Nicole Rutherford, 17, rides her 10-year-old horse Angel Lou in the arena on Aug. 14 in the U.P. State Fairgrounds in Escanaba, Mich.
James Young, Eli Young Band lead guitarist, plays before a large
crowd at the U.P. State Fair in Escanaba, Mich. on Aug. 14, 2012.

The smell of deep fried dough and sugar wafts through the air with the slight breeze. A thunderous roar of machinery is followed with deathly screams. Upbeat organ music echoes eerily through the rows of buildings, tents and campers. The sun feels warm on the skin.

They are some of the senses of the Upper Peninsula State Fair in Escanaba, Mich., where thousands of people come annually for the thrills, food and entertainment. It is considered Michigan's only state fair.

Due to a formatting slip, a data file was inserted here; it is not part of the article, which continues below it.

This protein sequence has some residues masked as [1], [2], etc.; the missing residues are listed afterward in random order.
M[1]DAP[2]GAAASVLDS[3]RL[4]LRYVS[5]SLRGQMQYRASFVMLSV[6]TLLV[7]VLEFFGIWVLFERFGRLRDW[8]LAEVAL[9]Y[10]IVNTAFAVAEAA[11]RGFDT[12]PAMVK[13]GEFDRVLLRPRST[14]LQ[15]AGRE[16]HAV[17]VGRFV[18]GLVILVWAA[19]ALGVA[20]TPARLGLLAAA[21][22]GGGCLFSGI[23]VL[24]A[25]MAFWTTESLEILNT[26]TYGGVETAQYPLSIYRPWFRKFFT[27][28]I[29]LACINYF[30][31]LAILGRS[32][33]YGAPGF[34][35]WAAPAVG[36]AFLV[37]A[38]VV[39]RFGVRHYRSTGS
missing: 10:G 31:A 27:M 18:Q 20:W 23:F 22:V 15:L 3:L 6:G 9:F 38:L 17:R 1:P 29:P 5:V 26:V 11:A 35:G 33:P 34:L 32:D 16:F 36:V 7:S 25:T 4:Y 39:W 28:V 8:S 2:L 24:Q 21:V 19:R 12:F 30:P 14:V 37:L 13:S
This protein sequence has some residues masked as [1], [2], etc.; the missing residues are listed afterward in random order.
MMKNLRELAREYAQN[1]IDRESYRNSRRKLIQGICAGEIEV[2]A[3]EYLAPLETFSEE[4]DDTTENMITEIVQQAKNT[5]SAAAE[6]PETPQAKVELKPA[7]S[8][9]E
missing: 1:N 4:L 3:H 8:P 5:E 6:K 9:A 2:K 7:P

The fair was $1,500 short of last year's revenue, according to U.P. State Fair officials.

“We didn't quite hit our expectations and it's primarily due to the weather on Thursday and on Saturday,” said Vickie Micheau, Executive Director of the Delta County Chamber of Commerce in an interview with WLUC TV-6. “And of course, Saturday is probably the highest day of interest. So it was a little bit disappointing of course."

Micheau said the 2012 fair reached 98 percent financial expectations.

During the course of the fair, there were concerts, live animal births, thrills and spectacles. A team of trampoline acrobats bounced as high as 20 feet. Bands such as the Eli Young Band, Tesla and Thompson Square played before large crowds in the grandstand in the U.P. State Fairgrounds.